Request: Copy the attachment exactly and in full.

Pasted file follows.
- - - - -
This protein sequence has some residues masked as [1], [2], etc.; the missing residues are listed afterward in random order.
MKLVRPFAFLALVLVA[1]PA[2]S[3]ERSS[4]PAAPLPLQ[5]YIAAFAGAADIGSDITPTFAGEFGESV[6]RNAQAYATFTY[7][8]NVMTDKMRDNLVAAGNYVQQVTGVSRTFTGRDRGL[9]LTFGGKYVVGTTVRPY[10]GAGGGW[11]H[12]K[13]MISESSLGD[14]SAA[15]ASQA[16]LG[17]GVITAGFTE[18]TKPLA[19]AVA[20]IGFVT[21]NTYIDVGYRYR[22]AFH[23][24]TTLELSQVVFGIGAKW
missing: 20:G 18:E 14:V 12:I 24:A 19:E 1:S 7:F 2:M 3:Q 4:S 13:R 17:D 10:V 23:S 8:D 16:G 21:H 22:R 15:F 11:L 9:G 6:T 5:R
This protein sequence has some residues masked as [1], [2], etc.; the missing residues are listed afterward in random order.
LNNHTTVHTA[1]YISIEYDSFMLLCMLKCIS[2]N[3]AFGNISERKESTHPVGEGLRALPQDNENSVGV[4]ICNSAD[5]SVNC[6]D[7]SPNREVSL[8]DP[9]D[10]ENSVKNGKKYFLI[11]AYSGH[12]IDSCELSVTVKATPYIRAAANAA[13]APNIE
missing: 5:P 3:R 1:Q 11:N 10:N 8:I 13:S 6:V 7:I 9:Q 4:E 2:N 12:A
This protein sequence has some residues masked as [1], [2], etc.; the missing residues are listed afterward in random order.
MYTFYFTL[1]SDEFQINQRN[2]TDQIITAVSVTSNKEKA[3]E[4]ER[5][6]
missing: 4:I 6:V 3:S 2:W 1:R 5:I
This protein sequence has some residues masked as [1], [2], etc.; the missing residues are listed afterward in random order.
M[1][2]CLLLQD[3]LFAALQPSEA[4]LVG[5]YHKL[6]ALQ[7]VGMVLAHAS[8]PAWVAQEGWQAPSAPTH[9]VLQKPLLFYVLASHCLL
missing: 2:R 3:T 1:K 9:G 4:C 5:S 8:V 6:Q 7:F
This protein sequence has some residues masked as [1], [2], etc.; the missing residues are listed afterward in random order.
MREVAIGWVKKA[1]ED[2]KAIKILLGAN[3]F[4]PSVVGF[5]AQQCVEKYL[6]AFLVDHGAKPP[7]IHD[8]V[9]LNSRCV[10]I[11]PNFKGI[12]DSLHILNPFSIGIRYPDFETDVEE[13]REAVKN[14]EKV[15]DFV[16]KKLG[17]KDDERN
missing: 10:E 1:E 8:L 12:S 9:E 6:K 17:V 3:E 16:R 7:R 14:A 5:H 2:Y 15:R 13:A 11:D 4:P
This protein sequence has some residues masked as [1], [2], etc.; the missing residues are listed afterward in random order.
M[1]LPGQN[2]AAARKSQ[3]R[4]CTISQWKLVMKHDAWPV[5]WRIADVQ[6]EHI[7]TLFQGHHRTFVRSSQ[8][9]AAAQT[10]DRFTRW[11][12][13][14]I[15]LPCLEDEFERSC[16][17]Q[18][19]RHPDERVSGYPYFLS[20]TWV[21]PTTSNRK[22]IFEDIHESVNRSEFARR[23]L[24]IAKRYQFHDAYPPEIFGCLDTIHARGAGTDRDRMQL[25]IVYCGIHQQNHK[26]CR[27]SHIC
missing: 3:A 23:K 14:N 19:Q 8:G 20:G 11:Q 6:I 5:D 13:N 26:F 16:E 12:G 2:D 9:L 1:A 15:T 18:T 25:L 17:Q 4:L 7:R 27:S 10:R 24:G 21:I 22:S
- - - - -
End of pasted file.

This protein sequence has some residues masked as [1], [2], etc.; the missing residues are listed afterward in random order.
MKLVRPFAFLALVLVA[1]PA[2]S[3]ERSS[4]PAAPLPLQ[5]YIAAFAGAADIGSDITPTFAGEFGESV[6]RNAQAYATFTY[7][8]NVMTDKMRDNLVAAGNYVQQVTGVSRTFTGRDRGL[9]LTFGGKYVVGTTVRPY[10]GAGGGW[11]H[12]K[13]MISESSLGD[14]SAA[15]ASQA[16]LG[17]GVITAGFTE[18]TKPLA[19]AVA[20]IGFVT[21]NTYIDVGYRYR[22]AFH[23][24]TTLELSQVVFGIGAKW
missing: 20:G 18:E 14:V 12:I 24:A 19:E 1:S 7:F 2:M 3:Q 4:S 13:R 17:D 10:V 23:S 8:D 16:G 21:H 22:R 15:F 11:L 9:G 6:T 5:R
This protein sequence has some residues masked as [1], [2], etc.; the missing residues are listed afterward in random order.
LNNHTTVHTA[1]YISIEYDSFMLLCMLKCIS[2]N[3]AFGNISERKESTHPVGEGLRALPQDNENSVGV[4]ICNSAD[5]SVNC[6]D[7]SPNREVSL[8]DP[9]D[10]ENSVKNGKKYFLI[11]AYSGH[12]IDSCELSVTVKATPYIRAAANAA[13]APNIE
missing: 5:P 3:R 1:Q 11:N 10:N 8:I 13:S 6:V 7:I 9:Q 4:E 2:N 12:A
This protein sequence has some residues masked as [1], [2], etc.; the missing residues are listed afterward in random order.
MYTFYFTL[1]SDEFQINQRN[2]TDQIITAVSVTSNKEKA[3]E[4]ER[5][6]
missing: 4:I 6:V 3:S 2:W 1:R 5:I
This protein sequence has some residues masked as [1], [2], etc.; the missing residues are listed afterward in random order.
M[1][2]CLLLQD[3]LFAALQPSEA[4]LVG[5]YHKL[6]ALQ[7]VGMVLAHAS[8]PAWVAQEGWQAPSAPTH[9]VLQKPLLFYVLASHCLL
missing: 2:R 3:T 1:K 9:G 4:C 5:S 8:V 6:Q 7:F
This protein sequence has some residues masked as [1], [2], etc.; the missing residues are listed afterward in random order.
MREVAIGWVKKA[1]ED[2]KAIKILLGAN[3]F[4]PSVVGF[5]AQQCVEKYL[6]AFLVDHGAKPP[7]IHD[8]V[9]LNSRCV[10]I[11]PNFKGI[12]DSLHILNPFSIGIRYPDFETDVEE[13]REAVKN[14]EKV[15]DFV[16]KKLG[17]KDDERN
missing: 10:E 1:E 8:L 12:S 9:E 6:K 17:V 3:E 16:R 7:R 14:A 5:H 2:Y 15:R 13:A 11:D 4:P
This protein sequence has some residues masked as [1], [2], etc.; the missing residues are listed afterward in random order.
M[1]LPGQN[2]AAARKSQ[3]R[4]CTISQWKLVMKHDAWPV[5]WRIADVQ[6]EHI[7]TLFQGHHRTFVRSSQ[8][9]AAAQT[10]DRFTRW[11][12][13][14]I[15]LPCLEDEFERSC[16][17]Q[18][19]RHPDERVSGYPYFLS[20]TWV[21]PTTSNRK[22]IFEDIHESVNRSEFARR[23]L[24]IAKRYQFHDAYPPEIFGCLDTIHARGAGTDRDRMQL[25]IVYCGIHQQNHK[26]CR[27]SHIC
missing: 3:A 23:K 14:N 19:Q 8:G 20:G 11:Q 6:I 5:D 13:N 26:F 16:E 12:G 2:D 9:L 1:A 15:T 18:T 25:L 17:Q 4:L 7:R 27:S 10:R 24:G 21:I 22:S